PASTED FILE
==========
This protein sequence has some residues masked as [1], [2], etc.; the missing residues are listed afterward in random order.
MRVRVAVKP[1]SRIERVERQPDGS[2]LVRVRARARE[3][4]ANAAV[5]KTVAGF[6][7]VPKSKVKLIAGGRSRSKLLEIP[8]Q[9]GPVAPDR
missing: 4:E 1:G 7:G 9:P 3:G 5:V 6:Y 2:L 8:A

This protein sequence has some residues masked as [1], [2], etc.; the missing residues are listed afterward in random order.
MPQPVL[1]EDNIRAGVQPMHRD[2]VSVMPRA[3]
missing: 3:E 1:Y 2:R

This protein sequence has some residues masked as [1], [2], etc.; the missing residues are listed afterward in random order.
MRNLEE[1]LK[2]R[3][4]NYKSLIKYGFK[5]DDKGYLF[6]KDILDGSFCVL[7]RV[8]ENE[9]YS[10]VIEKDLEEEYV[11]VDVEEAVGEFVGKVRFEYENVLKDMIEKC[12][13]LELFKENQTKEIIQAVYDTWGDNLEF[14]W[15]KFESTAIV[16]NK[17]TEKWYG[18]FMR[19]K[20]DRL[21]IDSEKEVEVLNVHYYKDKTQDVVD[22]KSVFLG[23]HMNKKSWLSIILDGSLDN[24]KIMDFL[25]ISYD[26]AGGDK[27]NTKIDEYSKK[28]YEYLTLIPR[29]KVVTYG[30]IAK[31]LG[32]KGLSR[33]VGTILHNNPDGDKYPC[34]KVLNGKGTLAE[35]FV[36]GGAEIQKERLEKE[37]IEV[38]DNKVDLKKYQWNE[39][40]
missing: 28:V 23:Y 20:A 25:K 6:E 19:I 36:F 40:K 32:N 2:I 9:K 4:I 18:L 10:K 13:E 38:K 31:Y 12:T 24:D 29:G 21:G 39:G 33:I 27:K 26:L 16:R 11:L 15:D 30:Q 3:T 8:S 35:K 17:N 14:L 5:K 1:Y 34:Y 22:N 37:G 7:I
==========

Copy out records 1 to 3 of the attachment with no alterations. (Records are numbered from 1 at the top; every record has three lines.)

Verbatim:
This protein sequence has some residues masked as [1], [2], etc.; the missing residues are listed afterward in random order.
MRVRVAVKP[1]SRIERVERQPDGS[2]LVRVRARARE[3][4]ANAAV[5]KTVAGF[6][7]VPKSKVKLIAGGRSRSKLLEIP[8]Q[9]GPVAPDR
missing: 4:E 1:G 7:G 9:P 3:G 5:V 6:Y 2:L 8:A

This protein sequence has some residues masked as [1], [2], etc.; the missing residues are listed afterward in random order.
MPQPVL[1]EDNIRAGVQPMHRD[2]VSVMPRA[3]
missing: 3:E 1:Y 2:R

This protein sequence has some residues masked as [1], [2], etc.; the missing residues are listed afterward in random order.
MRNLEE[1]LK[2]R[3][4]NYKSLIKYGFK[5]DDKGYLF[6]KDILDGSFCVL[7]RV[8]ENE[9]YS[10]VIEKDLEEEYV[11]VDVEEAVGEFVGKVRFEYENVLKDMIEKC[12][13]LELFKENQTKEIIQAVYDTWGDNLEF[14]W[15]KFESTAIV[16]NK[17]TEKWYG[18]FMR[19]K[20]DRL[21]IDSEKEVEVLNVHYYKDKTQDVVD[22]KSVFLG[23]HMNKKSWLSIILDGSLDN[24]KIMDFL[25]ISYD[26]AGGDK[27]NTKIDEYSKK[28]YEYLTLIPR[29]KVVTYG[30]IAK[31]LG[32]KGLSR[33]VGTILHNNPDGDKYPC[34]KVLNGKGTLAE[35]FV[36]GGAEIQKERLEKE[37]IEV[38]DNKVDLKKYQWNE[39][40]
missing: 28:V 23:Y 20:A 25:K 6:E 19:I 36:F 40:K 32:N 2:I 9:K 4:I 18:L 10:K 13:E 38:K 31:Y 12:T 24:D 29:G 21:G 39:G 33:I 27:K 26:L 16:R 11:L 15:D 30:Q 3:T 8:S 35:K 17:N 14:L 5:K 1:Y 34:Y 22:N 37:G 7:I